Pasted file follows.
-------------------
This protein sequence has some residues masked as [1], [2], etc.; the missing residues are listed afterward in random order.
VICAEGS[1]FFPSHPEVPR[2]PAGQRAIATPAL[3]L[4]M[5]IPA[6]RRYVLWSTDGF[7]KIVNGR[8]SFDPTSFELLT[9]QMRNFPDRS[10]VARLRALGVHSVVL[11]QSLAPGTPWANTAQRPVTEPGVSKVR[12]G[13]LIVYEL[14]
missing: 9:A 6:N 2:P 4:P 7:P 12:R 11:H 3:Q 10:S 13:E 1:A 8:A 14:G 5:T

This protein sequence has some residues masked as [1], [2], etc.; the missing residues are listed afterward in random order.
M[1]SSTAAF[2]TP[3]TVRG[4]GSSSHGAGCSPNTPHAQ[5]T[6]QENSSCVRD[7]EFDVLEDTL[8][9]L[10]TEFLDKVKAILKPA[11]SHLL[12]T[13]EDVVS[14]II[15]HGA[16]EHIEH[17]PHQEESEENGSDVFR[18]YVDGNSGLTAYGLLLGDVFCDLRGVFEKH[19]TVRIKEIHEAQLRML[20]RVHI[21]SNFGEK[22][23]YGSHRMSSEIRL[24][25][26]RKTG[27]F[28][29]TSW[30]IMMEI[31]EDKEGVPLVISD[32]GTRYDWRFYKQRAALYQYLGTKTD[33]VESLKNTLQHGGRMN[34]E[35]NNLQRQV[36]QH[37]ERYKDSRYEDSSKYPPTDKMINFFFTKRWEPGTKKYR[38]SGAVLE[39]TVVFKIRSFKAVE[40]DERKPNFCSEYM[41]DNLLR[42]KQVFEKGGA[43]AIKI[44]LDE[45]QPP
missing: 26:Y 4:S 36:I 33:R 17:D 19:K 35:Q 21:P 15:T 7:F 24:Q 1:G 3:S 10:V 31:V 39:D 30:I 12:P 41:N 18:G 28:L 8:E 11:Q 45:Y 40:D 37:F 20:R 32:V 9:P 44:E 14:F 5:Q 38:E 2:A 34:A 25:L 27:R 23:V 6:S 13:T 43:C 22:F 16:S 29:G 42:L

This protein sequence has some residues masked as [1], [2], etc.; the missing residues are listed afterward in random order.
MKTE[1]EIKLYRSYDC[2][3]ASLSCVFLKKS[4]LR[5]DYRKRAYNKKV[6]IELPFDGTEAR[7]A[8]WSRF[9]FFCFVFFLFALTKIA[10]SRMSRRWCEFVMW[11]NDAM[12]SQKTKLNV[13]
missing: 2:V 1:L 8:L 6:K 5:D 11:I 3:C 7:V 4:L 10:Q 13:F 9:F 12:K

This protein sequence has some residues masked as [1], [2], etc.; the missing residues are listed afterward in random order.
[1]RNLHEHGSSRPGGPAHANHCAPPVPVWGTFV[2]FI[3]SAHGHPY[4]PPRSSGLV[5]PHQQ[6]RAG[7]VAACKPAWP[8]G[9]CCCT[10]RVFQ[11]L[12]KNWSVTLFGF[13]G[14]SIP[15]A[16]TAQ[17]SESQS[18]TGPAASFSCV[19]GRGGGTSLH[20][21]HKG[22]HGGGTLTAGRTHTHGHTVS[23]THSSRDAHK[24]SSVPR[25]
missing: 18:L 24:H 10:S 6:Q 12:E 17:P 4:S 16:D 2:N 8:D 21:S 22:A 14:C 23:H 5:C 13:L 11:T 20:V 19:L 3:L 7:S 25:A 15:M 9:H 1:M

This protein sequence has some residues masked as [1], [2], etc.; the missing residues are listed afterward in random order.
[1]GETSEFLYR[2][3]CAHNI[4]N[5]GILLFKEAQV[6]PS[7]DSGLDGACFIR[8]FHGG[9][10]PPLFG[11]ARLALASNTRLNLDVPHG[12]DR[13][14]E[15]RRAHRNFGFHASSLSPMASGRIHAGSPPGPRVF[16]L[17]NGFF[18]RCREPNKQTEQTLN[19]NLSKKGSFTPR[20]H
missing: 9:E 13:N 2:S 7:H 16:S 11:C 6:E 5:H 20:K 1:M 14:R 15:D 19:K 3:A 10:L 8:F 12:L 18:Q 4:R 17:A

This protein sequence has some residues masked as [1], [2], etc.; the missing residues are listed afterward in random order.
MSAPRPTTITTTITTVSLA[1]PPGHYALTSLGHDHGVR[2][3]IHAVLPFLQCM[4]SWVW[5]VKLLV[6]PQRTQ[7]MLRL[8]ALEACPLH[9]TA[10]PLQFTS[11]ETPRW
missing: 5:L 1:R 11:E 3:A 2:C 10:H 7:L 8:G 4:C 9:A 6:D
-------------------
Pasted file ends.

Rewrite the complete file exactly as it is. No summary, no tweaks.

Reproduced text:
This protein sequence has some residues masked as [1], [2], etc.; the missing residues are listed afterward in random order.
VICAEGS[1]FFPSHPEVPR[2]PAGQRAIATPAL[3]L[4]M[5]IPA[6]RRYVLWSTDGF[7]KIVNGR[8]SFDPTSFELLT[9]QMRNFPDRS[10]VARLRALGVHSVVL[11]QSLAPGTPWANTAQRPVTEPGVSKVR[12]G[13]LIVYEL[14]
missing: 9:A 6:N 2:P 4:P 7:P 12:R 11:H 3:Q 10:S 13:E 1:A 8:A 14:G 5:T

This protein sequence has some residues masked as [1], [2], etc.; the missing residues are listed afterward in random order.
M[1]SSTAAF[2]TP[3]TVRG[4]GSSSHGAGCSPNTPHAQ[5]T[6]QENSSCVRD[7]EFDVLEDTL[8][9]L[10]TEFLDKVKAILKPA[11]SHLL[12]T[13]EDVVS[14]II[15]HGA[16]EHIEH[17]PHQEESEENGSDVFR[18]YVDGNSGLTAYGLLLGDVFCDLRGVFEKH[19]TVRIKEIHEAQLRML[20]RVHI[21]SNFGEK[22][23]YGSHRMSSEIRL[24][25][26]RKTG[27]F[28][29]TSW[30]IMMEI[31]EDKEGVPLVISD[32]GTRYDWRFYKQRAALYQYLGTKTD[33]VESLKNTLQHGGRMN[34]E[35]NNLQRQV[36]QH[37]ERYKDSRYEDSSKYPPTDKMINFFFTKRWEPGTKKYR[38]SGAVLE[39]TVVFKIRSFKAVE[40]DERKPNFCSEYM[41]DNLLR[42]KQVFEKGGA[43]AIKI[44]LDE[45]QPP
missing: 26:Y 4:S 36:I 33:R 17:D 19:K 35:Q 21:P 15:T 7:F 24:Q 1:G 3:S 10:V 31:V 39:D 30:I 12:P 41:N 18:G 28:L 8:E 11:Q 45:Y 40:D 37:F 20:R 32:V 9:P 44:E 14:F 5:Q 38:E 2:A 34:A 25:L 27:R 23:V 6:S 13:T 43:C 22:F 16:S 29:G 42:L

This protein sequence has some residues masked as [1], [2], etc.; the missing residues are listed afterward in random order.
MKTE[1]EIKLYRSYDC[2][3]ASLSCVFLKKS[4]LR[5]DYRKRAYNKKV[6]IELPFDGTEAR[7]A[8]WSRF[9]FFCFVFFLFALTKIA[10]SRMSRRWCEFVMW[11]NDAM[12]SQKTKLNV[13]
missing: 2:V 1:L 8:L 6:K 5:D 11:I 3:C 7:V 4:L 10:Q 13:F 9:F 12:K

This protein sequence has some residues masked as [1], [2], etc.; the missing residues are listed afterward in random order.
[1]RNLHEHGSSRPGGPAHANHCAPPVPVWGTFV[2]FI[3]SAHGHPY[4]PPRSSGLV[5]PHQQ[6]RAG[7]VAACKPAWP[8]G[9]CCCT[10]RVFQ[11]L[12]KNWSVTLFGF[13]G[14]SIP[15]A[16]TAQ[17]SESQS[18]TGPAASFSCV[19]GRGGGTSLH[20][21]HKG[22]HGGGTLTAGRTHTHGHTVS[23]THSSRDAHK[24]SSVPR[25]
missing: 18:L 24:H 10:S 6:Q 12:E 17:P 4:S 16:D 2:N 8:D 21:S 22:A 14:C 23:H 5:C 13:L 11:T 20:V 19:L 3:L 7:S 25:A 15:M 9:H 1:M

This protein sequence has some residues masked as [1], [2], etc.; the missing residues are listed afterward in random order.
[1]GETSEFLYR[2][3]CAHNI[4]N[5]GILLFKEAQV[6]PS[7]DSGLDGACFIR[8]FHGG[9][10]PPLFG[11]ARLALASNTRLNLDVPHG[12]DR[13][14]E[15]RRAHRNFGFHASSLSPMASGRIHAGSPPGPRVF[16]L[17]NGFF[18]RCREPNKQTEQTLN[19]NLSKKGSFTPR[20]H
missing: 9:E 13:N 2:S 7:H 16:S 11:C 6:E 5:H 20:K 1:M 14:R 15:D 19:K 3:A 10:L 8:F 12:L 18:Q 4:R 17:A

This protein sequence has some residues masked as [1], [2], etc.; the missing residues are listed afterward in random order.
MSAPRPTTITTTITTVSLA[1]PPGHYALTSLGHDHGVR[2][3]IHAVLPFLQCM[4]SWVW[5]VKLLV[6]PQRTQ[7]MLRL[8]ALEACPLH[9]TA[10]PLQFTS[11]ETPRW
missing: 5:L 1:R 11:E 3:A 2:C 10:H 7:L 8:G 4:C 9:A 6:D